Put pedal to the metal
Article from the Sun daily by Yee Jie Min (posted on 9 August 2018)
SHAWN SEELAN started tinkering with motorbikes and cars from a very young age, and it is easy to see where he got that passion from, taking after his father Seelan Arianayagam, who was active in the local motorsports scene in the 1970s and 80s.
Shawn has always had an enthusiasm for motorbikes and cars running through his veins, and at the age of five, his father got him his first set of wheels, in the form of a pocket bike with a 50cc engine.
At the age of 14, Shawn began customising and restoring motorbikes, which led to the start of Shawn Seelan Creations. Today, 20-year-old Shawn has collection of 34 custom and restored motorbikes.
Shawn said: “Motorbikes [are more] than just a mode of transportation. They are an expression of who I am and what I am about. They represent what goes on in my mind and how I feel at that moment.
“Motorbikes are rolling pieces of art and [despite] the fact they once used to be battered, made me realise they are more than just pieces of junk.”
Where do you get your motorbikes, the parts and funding to restore them?
“The motorbikes are usually trash finds, and are often pretty battered. We bring [one] back and trace [its] owner to make sure it isn’t stolen. Then we proceed to make contact with the owner to obtain the motorbike.
“The parts are all custom-made by me, while some parts may have to be purchased. But if I have the chance, I would rather make those parts on my own. My father is my right hand man in terms of funding, and from there we gain clients who help keep the funds rolling for other motorbikes.”
What drives you to restore motorbikes to their former glory?
“I don’t accept the belief that trash motorbikes cannot be saved. They are more than just a wreck, and all motorbikes can be saved if you have a burning desire like I do.”
It seems that you don’t actively sell your motorbikes, but when you do, what is the reason?
“We don’t advertise our motorbikes, but like everything else that has a price, so do my motorbikes. I want to sell them because I know there is someone out there who would love to have something that is [one-of-a-kind], and also because space around my house is running out!”
What is the custom market like, and what makes you different?
“I am definitely not the only one out there. The custom scene is growing at an exponential rate, but the market is subjective because not everyone wants something custom-made, or a ‘make-a-statement’ motorbike.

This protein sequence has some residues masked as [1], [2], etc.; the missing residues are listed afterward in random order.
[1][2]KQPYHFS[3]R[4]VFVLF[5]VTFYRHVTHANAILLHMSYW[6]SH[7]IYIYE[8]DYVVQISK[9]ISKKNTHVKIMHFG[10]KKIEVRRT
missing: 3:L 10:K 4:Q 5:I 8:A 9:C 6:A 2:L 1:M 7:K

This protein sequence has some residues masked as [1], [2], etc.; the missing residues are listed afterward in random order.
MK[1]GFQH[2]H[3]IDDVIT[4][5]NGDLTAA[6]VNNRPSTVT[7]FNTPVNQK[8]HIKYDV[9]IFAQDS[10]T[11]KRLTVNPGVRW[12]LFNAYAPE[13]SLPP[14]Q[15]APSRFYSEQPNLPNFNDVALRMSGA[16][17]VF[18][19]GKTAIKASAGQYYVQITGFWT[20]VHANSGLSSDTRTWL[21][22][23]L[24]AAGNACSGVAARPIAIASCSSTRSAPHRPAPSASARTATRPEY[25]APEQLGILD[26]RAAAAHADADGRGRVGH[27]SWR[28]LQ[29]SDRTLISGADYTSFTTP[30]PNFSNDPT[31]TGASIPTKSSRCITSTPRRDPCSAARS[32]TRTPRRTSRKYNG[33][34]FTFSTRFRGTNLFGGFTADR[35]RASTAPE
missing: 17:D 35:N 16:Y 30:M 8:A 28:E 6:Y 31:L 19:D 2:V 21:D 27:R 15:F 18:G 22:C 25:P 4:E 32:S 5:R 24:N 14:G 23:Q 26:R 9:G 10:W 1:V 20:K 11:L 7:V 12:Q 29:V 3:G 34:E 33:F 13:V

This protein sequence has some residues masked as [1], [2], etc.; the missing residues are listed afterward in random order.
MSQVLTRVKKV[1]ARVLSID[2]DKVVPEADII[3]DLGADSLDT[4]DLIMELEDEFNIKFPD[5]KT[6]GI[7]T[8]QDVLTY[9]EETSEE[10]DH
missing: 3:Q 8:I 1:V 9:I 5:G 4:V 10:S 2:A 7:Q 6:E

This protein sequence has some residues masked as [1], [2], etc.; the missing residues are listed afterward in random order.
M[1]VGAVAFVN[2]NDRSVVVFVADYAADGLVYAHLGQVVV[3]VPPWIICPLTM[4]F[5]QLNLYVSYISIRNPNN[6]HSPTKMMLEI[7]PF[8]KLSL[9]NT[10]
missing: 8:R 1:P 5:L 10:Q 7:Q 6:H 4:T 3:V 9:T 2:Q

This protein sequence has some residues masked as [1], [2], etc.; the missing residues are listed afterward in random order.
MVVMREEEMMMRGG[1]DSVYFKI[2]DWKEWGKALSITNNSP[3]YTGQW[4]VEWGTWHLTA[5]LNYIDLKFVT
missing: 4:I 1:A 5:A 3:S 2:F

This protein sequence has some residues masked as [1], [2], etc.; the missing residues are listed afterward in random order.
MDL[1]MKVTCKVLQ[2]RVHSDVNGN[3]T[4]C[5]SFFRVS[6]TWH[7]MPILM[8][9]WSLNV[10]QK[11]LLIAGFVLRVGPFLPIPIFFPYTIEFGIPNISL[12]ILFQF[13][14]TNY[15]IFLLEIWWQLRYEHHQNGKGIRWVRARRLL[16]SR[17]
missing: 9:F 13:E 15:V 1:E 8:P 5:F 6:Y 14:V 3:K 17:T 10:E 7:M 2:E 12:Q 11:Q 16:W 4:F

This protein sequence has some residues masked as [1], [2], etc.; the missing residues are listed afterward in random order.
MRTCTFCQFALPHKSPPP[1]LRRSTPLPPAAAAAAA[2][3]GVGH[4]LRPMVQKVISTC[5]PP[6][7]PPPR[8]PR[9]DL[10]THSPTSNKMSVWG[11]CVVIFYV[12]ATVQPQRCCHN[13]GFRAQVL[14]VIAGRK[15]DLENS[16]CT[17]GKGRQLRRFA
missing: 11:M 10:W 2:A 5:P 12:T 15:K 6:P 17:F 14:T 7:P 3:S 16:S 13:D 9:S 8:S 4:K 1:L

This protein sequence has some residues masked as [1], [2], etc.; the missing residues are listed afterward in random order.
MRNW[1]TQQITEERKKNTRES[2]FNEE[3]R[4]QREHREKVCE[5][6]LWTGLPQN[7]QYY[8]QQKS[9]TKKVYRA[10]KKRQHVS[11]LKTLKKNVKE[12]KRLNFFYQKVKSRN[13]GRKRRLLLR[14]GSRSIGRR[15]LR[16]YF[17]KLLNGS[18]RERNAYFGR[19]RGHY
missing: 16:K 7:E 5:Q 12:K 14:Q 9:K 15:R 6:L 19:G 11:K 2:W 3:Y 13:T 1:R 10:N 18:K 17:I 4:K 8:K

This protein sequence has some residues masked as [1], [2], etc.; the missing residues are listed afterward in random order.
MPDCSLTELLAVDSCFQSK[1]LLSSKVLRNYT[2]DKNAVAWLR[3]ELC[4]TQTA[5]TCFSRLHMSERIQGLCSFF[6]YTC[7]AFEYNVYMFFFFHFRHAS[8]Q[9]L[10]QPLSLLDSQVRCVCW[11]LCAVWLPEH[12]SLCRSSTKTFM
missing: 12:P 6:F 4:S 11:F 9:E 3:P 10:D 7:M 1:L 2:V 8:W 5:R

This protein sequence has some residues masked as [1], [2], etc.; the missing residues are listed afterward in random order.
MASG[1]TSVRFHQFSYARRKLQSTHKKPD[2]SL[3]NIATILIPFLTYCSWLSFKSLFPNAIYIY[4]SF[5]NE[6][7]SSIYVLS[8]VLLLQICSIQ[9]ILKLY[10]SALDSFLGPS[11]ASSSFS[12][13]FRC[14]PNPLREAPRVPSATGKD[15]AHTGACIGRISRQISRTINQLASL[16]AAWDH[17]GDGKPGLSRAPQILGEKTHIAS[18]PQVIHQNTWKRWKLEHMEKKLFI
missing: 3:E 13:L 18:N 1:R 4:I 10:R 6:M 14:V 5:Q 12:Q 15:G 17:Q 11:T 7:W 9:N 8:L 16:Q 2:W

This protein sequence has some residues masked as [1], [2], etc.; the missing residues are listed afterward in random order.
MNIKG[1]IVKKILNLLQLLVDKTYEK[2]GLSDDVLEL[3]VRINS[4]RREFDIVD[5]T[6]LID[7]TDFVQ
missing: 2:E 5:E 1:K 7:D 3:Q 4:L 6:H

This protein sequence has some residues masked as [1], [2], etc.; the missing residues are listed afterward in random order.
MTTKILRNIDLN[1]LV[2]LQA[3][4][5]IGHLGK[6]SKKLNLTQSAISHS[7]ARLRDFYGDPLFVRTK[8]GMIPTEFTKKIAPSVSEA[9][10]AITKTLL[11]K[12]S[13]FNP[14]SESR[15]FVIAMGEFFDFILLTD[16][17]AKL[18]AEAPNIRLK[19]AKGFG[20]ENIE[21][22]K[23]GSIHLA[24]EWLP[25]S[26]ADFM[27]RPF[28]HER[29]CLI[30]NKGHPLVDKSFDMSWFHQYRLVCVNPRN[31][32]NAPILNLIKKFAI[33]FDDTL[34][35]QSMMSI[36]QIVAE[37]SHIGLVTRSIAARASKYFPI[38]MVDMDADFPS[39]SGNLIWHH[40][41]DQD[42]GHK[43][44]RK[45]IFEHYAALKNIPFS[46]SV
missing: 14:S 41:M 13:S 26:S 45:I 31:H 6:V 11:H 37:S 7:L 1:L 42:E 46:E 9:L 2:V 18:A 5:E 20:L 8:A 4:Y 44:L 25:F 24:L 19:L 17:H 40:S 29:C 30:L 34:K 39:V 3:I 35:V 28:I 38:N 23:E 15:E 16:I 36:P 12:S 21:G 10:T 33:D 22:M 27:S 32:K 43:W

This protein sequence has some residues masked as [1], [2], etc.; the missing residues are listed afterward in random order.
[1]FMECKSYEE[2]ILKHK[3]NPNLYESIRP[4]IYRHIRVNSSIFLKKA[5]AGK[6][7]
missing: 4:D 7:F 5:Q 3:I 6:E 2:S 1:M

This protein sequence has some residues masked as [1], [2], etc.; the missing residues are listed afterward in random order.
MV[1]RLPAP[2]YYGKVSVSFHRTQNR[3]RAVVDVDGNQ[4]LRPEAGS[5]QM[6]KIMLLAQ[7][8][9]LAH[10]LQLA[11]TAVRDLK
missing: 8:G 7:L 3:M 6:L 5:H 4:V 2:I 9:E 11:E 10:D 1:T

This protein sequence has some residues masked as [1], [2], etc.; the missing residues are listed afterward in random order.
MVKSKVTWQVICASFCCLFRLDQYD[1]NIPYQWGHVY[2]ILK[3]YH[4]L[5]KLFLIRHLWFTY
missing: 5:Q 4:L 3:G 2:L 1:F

“Nonetheless, the market is still large and people do purchase and order motorbikes.
“I feel my way of building motorbikes is rather ‘old skool’. I built my first motorbike and the following ones with just a bucket of tools. I feel my designs are something out of the ordinary ... combining different elements from different places, and getting a product like none other at the end.”
You also did motocross from the age of five, as well as go-kart.
“Motocross shaped me into a person who doesn’t easily give up. The number of falls I experienced taught me to get up and brush it off.
“On the other hand, go-kart shaped my driving style in many ways. It taught me discipline, and to take calculated risks in certain situations.”
Do you own any racing cars?
“We own two race cars – a Proton Saga LMST, and Mitsubishi Mirage Cyborg Ralliart Edition. We used to have a Hondo Civic EK9, but it was sold.”
You are currently studying veterinary medicine abroad, does that mean putting Shawn Seelan Creations in the backseat?
“I am taking some time off to get back on track and focus on my studies, so I can take the next step to achieving my dreams.
“I have plans to continue (Shawn Seelan Creations) in the future as a side venture, according to my time and pace. I plan to venture into the international market with different products for different motorbikes for easy customisation.”
Veterinary medicine is something totally different from restoring and customising motorbikes. What compelled you to take that path?
“Growing up, my parents always taught my sister and I that animals and their welfare are greatly important. As animals can’t talk and are in need of a person to understand them physically and emotionally, it has always been my dream to become a veterinarian and help those who cannot express pain through words.”
How do you plan to juggle both passions in the future?
“I plan to make veterinary medicine my [main] job, and motorbikes as something I can do in my free time or during weekends. If there is a way to combine them both, I would definitely welcome it.”